Leave No Trace: Waste

hIf you’ve been keeping up with LiveOutdoors over the last weeks, then you’ve learned a bit about Leave No Trace practices. Day Four of our Leave No Trace spotlight series continues with a look at what to do with your waste in the backcountry. Keep reading to learn more!

Most outdoorsmen are familiar with the phrase, “Pack it in, pack it out.” This basically says that if it wasn’t there when you went into the woods, then don’t leave it there when you go back home. Bottom line is you are responsible for anything you bring into the backcountry, so be sure to carry out all your trash when you leave.

Furthermore, try to make sure your site or travel route look like nobody was ever there. Remove any evidence of your stay, leaving no signs of your influence on the area. Replace rocks moved for fire rings or anchors and inspect your campsite for trash or misplaced gear before you leave.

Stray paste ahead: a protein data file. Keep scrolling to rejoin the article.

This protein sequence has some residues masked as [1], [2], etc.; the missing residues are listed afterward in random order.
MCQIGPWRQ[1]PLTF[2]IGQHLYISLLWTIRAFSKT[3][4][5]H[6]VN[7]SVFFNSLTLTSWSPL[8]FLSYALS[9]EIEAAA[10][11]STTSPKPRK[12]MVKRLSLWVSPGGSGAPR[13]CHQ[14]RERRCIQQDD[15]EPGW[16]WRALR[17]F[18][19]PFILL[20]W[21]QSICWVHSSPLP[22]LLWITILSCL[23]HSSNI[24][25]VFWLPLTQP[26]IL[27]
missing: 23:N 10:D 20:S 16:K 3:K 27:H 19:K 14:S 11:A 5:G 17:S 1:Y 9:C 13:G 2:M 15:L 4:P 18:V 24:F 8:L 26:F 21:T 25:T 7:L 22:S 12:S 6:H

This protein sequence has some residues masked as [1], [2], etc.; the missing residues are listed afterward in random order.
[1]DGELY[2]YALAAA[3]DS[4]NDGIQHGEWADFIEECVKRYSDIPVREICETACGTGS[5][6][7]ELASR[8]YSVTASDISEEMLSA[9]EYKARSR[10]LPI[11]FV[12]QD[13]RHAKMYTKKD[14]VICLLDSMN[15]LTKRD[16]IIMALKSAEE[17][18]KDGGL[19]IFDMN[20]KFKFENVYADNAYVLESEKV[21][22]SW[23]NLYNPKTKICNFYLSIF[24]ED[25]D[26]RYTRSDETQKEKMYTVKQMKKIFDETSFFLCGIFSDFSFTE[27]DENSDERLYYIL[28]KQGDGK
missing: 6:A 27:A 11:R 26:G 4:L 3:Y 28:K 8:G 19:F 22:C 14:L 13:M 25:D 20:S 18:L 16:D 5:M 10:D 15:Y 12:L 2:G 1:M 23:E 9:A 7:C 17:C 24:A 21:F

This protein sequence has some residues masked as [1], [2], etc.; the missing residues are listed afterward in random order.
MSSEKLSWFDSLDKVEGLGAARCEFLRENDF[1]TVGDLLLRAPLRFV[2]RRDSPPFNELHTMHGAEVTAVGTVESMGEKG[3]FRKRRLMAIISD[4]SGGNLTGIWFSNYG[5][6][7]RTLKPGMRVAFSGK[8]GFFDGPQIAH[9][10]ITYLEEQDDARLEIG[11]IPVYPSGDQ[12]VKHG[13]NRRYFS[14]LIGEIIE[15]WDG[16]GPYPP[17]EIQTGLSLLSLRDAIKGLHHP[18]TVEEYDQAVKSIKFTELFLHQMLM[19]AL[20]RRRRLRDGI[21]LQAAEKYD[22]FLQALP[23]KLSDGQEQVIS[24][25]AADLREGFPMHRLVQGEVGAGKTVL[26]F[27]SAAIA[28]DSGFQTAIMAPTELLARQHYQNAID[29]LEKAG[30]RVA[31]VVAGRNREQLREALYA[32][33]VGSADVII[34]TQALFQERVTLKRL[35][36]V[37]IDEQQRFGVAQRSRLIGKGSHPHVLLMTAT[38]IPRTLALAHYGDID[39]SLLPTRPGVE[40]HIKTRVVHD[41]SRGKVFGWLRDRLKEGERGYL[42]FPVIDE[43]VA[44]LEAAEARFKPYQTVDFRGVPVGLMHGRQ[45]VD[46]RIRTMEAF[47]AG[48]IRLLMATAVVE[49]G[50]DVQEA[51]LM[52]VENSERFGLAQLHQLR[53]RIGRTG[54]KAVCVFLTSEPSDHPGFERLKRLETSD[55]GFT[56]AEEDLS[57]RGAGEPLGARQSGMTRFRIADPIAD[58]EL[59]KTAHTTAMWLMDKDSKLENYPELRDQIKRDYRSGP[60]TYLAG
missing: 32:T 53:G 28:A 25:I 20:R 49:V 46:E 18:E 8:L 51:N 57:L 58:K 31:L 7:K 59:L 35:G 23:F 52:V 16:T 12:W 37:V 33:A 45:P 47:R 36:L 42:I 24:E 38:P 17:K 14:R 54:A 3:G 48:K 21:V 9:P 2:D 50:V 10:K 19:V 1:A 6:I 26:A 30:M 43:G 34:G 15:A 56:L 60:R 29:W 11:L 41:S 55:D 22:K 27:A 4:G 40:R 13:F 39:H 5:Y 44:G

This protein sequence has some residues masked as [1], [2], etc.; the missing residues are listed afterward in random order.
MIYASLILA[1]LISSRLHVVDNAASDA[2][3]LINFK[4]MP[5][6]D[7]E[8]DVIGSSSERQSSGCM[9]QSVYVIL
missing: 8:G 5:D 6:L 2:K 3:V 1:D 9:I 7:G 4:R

When it comes to trash, do not bury it. If it even smells like food, animals will sniff it out and dig it up. Also, things that aren’t buried deep will become exposed later due to rainfall or erosion, leaving an eyesore for someone else to find later on. Many people think they can burn down trash, but contrary to popular belief, common items like foil and plastic bottles do not completely burn. Stuff empty bottles and other trash items in your pack, or keep a trash bag in your bag for such purposes, rather than burying or trying to burn everything.

When it comes to venturing into the outdoors, you are responsible for everything you bring with you. The woods are not one big trash can for your convenience; they’re a majestic blessing that deserve your respect and care. If you want to continue to enjoy them and ensure future generations will, as well, take care of our forests by taking all your trash with you when you leave.